He’s the pro’s pro and he knows the Giro inside out; there was no one better to ask about Thursday’s dreaded 60.6 kilometres of Cinque Terre solo pain than Silence-Lotto’s Brit, Charly Wegelius.
PEZ: We’re a little surprised to see you at the Giro; we thought it was ‘tout pour le Tour et Cadel,’ Charly.
Chary: The Giro was always on my programme; Cadel decided not to ride, but we stuck with it for me, we think that it will be ideal preparation for the Tour. I know the Giro really well and there’s no real pressure on us, so in theory it should be ideal build up – but we’ll know better how it’s worked out in August, after the Tour is finished!
Charly is no stranger to the sport’s biggest races.
PEZ: Silence-Lotto goals for the Giro?
Charly: Philippe Gilbert is our best rider and he’s targeting a few stages which he thinks suit him. But with having no one for GC, we have a lot of freedom to ride for our selves, get in breaks, try and get a result for the team.
Philippe Gilbert has been fairly quiet so far, but there are some great attacking stages coming up.
PEZ: Did you manage a TT course ‘recce?’
Charly: No, if I’d been riding for the GC then I would have been down and ridden it a couple of times; but in my situation it doesn’t matter if it takes me a minute or two longer.
PEZ: What was your equipment choice?
Charly: I rode my standard road bike with clip on tri-bars; deep section carbon rims shod with 22 mm Continental tubs.
PEZ: Was it as dramatic as they predicted?
Charly: It really was; someone said there were 600 corners on the course, if it wasn’t 600, then it was at least 400! On a lot of the corners you couldn’t see any more than about two seconds ahead, in addition to the physical pressure, there was a lot of mental strain on you – you had to concentrate very hard.
PEZ: How did you approach the stage?
Charly: Coming into it, I made sure that I had plenty of sleep, on a stage race like this you have to snatch every opportunity to rest and sleep. I slept late, until around 10.00 am and had breakfast at 11.00 am. I only warmed up on the rollers for around 15 minutes – it was so hot and the race was so long that there was no point in doing too much; it’s not as if I was setting out to pull up any trees! My aim was to get through a reasonable speed; it’s not as easy as you think to ride a ‘slow’ time trial; if you think too much about riding it at low speed, then those are the days you really suffer. You’re always thinking about the time cut; it would be a sad way to leave the race. I started quite fast because I knew that I could ease back if I had to.
Charly took it pretty easy in today’s time trial, but always with an eye on the time cut.
PEZ: Is that the longest time test you’ve ridden?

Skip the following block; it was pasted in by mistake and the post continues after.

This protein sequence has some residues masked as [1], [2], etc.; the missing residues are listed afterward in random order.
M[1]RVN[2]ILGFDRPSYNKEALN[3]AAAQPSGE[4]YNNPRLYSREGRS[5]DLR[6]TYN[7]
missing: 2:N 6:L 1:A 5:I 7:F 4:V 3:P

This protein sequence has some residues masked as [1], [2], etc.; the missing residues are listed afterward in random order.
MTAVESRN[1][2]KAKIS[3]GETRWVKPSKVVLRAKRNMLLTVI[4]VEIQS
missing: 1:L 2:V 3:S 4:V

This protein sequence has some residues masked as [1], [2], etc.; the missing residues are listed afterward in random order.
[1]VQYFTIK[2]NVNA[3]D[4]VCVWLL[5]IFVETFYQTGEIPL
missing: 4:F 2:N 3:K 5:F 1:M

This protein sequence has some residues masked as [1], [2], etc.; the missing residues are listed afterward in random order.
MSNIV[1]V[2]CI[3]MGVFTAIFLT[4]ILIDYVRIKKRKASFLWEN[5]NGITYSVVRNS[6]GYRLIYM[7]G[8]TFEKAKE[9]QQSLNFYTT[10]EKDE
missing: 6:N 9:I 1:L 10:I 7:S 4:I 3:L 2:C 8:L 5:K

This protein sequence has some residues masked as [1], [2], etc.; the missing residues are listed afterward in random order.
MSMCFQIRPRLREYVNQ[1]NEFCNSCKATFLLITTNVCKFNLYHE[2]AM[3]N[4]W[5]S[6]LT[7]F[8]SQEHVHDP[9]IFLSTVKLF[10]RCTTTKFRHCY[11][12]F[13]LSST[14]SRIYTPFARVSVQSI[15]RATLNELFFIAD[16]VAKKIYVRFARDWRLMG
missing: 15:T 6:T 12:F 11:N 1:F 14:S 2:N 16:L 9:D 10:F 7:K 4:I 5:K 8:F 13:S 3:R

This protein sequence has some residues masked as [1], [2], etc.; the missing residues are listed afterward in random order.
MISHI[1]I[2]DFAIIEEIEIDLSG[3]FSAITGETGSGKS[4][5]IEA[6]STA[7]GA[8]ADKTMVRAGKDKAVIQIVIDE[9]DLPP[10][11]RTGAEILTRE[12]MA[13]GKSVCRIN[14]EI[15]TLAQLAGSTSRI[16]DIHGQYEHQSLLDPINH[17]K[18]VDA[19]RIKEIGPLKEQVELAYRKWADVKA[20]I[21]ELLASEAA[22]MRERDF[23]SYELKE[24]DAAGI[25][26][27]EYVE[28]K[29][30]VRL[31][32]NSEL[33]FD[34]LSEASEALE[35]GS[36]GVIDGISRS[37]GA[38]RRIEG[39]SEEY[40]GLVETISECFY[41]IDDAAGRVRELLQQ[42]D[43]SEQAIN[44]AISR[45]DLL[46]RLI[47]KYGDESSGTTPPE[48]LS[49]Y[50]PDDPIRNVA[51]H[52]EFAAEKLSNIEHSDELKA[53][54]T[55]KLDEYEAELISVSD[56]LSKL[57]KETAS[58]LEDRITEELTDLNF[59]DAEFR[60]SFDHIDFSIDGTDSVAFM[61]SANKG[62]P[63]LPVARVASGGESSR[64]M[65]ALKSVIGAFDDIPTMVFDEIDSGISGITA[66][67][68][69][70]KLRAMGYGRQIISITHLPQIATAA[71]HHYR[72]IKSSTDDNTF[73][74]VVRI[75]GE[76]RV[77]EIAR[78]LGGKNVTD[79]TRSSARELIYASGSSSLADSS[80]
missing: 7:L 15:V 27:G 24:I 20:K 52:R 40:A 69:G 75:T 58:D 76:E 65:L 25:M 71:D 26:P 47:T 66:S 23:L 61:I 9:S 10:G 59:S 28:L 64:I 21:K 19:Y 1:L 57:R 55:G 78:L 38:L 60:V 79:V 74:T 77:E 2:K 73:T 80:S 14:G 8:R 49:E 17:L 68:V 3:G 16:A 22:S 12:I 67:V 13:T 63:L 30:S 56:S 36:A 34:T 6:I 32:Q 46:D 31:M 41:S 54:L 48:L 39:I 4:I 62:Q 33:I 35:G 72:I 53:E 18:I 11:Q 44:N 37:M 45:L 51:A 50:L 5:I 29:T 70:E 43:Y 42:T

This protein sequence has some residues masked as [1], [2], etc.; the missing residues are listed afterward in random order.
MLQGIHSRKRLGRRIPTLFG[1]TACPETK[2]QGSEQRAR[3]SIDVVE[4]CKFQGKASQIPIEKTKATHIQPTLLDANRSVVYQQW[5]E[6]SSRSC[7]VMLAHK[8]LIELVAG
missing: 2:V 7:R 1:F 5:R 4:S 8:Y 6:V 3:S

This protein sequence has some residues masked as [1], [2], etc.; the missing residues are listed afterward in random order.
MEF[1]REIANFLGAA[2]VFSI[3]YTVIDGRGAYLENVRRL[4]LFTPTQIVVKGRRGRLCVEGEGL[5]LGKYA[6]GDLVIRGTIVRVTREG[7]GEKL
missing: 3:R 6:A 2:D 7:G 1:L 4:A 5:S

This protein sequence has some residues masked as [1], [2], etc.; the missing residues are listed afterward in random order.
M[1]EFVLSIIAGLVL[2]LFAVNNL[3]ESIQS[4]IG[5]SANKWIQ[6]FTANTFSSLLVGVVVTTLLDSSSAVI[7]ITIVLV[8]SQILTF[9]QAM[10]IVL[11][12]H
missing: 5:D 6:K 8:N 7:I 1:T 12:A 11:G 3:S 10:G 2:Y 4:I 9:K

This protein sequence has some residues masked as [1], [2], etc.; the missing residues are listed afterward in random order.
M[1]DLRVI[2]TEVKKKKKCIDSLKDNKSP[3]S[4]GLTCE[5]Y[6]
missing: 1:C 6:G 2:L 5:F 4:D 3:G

Charly: In terms of duration, yes. I’ve ridden 60 K time trials in the Tour but usually they are flat and much faster (Menchov’s winning average today was under 39 kph). I tried to split it into sections in my mind to break it up; but which ever way you look at it – it’s a bloody long way!
PEZ: What about the time cut?
Charly: It’s always on your mind, it’s 25% on a time trial; that sounds like a lot, but if the winner does something exceptional then you can get caught out. Everyone tries to work out the winner’s time and calculate back from that. There was a time trial in the Tour a few years ago and Indurain almost eliminated his brother – only the fact that Mig punctured saved Prudencio from elimination!
PEZ: It doesn’t seem to have been as decisive as perhaps we thought it would be?
Charly: No, it’s like the Plan de Corones time trial last year, when it’s really hard, the gaps don’t seem to open up like you might expect; it’s still a very open race. It’s good for the race too that there are still potential Italian winners.
Charly: He’s improving consistently; I’ve noticed daily improvement in him since the rest day. He’s going to come out of this Giro in much better shape than he came in. I think people underestimate how difficult it is to come back into a sport this hard after three years of playing golf. And to come back from the broken collar bone was impressive, most riders wouldn’t be riding the way he is after a crash like that, never mind being out of the sport for three years.
Armstrong is getting better and better daily.
PEZ: Menchov, a surprise to you?
Charly: No, no, no – the press don’t make a big fuss of him but he’s incredibly consistent and strong; he never has a bad day; I thought that today would be between him and Levi. In the group, it’s easy to forget that he’s there, he never gets carried away and does too much at the front, but he has a huge engine.
Denis Menchov is now Charly’s #1 pick for the overall.
PEZ: Michael Rogers – did you expect a better time from him?
Charly: No, not really, perhaps a little better but we’re not machines and it’s 12 days into the race; those paper form books don’t mean much at this stage. I think that Mick still has some things to say in this Giro, though.
Mick Rogers wasn’t great today, but he’s certainly not out of it.
PEZ: Any surprises today?
Charly: I don’t think so, I haven’t studied the result, but from what I saw on the TV, in the team car it went pretty much as one would expect. Basso maybe could have been expected to do better, I would have thought the course was suited to him – digging, attacking; but we’re 12 days in and nothing is certain.
Don’t count Di Luca out either!
PEZ: And the winner will be?
Charly: Di Luca or Menchov – but veering towards Menchov, now.
With thanks to Charly for his time; we’ll be talking to him again, before the dust settles in Roma.